The Growth of MLS Is Being Spearheaded by the Western Conference

The additions of New York City FC and Orlando City SC last season have attested to the expanding popularity and overall growth of Major League Soccer, but there exists an interesting difference between the Eastern and Western Conference. As far as ticket pricing and overall competition goes, it is the West that dominates both fields - and by a considerable margin.

When looking at prices for MLS tickets on the secondary market, it is clear that there is a much stronger demand to see teams that play within the Western Conference. Since TicketIQ began tracking secondary market data, all 10 Western Conference MLS teams have experienced a positive average price trend over the last six seasons, and those prices are significantly higher in 2016 than six years ago. The Eastern Conference barely holds a flame to its counterpart; only four teams in the East have shown an increase in average ticket price since 2010.

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A quick glance at the above graphic shows that the San Jose Earthquakes and Portland Timbers have experienced the biggest boost in average price since the 2011 season. Though the Earthquakes haven't clinched a postseason berth since 2012, the franchise's move into the newly-opened Avaya Stadium has certainly been a big factor in the team's price growth on the secondary market. The average price for San Jose Earthquakes tickets has increased by 275% since 2011, marking the biggest average price change among all 20 MLS teams.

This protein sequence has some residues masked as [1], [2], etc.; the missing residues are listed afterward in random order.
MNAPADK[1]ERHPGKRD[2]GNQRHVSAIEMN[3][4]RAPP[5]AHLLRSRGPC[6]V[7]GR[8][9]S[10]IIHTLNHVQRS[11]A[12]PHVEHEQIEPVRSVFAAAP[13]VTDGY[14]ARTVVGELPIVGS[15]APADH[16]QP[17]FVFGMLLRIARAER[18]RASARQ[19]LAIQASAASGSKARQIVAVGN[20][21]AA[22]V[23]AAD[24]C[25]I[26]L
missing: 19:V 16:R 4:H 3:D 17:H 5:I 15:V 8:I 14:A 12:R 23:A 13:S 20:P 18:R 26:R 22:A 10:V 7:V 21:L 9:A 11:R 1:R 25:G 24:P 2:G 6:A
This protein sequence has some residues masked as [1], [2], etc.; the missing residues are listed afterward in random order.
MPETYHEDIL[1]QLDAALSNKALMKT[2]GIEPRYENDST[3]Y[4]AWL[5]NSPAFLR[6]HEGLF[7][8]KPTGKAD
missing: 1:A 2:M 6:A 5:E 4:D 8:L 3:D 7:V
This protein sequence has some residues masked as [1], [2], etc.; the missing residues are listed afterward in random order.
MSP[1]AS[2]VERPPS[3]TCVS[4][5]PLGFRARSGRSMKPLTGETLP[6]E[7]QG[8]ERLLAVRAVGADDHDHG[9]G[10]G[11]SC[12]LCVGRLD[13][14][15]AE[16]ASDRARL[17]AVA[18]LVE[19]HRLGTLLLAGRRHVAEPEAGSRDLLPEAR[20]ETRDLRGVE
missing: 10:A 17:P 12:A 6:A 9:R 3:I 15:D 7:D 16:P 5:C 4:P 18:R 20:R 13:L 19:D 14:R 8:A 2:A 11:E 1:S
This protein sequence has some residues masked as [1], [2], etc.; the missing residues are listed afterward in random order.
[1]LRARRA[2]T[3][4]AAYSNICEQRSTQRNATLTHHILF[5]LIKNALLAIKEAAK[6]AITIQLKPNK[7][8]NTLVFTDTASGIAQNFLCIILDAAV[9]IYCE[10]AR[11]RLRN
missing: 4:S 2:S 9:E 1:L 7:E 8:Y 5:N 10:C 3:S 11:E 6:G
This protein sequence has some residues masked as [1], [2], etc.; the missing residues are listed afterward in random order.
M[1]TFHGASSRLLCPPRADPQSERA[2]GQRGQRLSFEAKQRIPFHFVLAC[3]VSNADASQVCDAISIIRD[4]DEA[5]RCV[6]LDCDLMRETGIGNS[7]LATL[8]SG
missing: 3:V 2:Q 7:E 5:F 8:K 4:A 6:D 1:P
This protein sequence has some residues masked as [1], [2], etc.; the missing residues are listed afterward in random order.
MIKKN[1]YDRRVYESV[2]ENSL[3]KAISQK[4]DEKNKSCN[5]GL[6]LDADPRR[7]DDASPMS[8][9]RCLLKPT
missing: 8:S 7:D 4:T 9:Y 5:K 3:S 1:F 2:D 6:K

The Timbers have taken a different route to their success on the resale ticket market. The franchise won its first MLS Cup in 2015, and while championships usually bring stronger demand to see a team play, the Timbers have experienced a massive 85% year-over-year jump in average price. The average resale price for Portland Timbers tickets during the 2016 season is $134.91 - a considerable contrast from the team's $73.06 average in 2015.

Of course, ticket prices don't necessarily paint the whole picture. Not only has the Western Conference dominated the secondary market, but also the on-field competition as well. The MLS Cup has been won by a team from the West in each of the last seven seasons. To put that in perspective, the Eastern Conference has won just four Cups since MLS play began in 1996.

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It is also interesting to look at how attendance fares across the league when comparing both conferences. Five of the Western Conference's 10 teams had a 100% attendance rate or higher during the 2015 season. Only one team in the East, the newly-installed Orlando City SC, accomplished the same feat. Simply put, fans are willing to pay higher prices to watch winning teams, and the majority of the league's success derives from the Western Conference.

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Ticket prices, on-field success, attendance - when it comes to growth by numbers, the Western Conference shines. How long the conference's period of dominance will continue for is unknown, though at this rate, it appears that it won't be coming to an end anytime soon.

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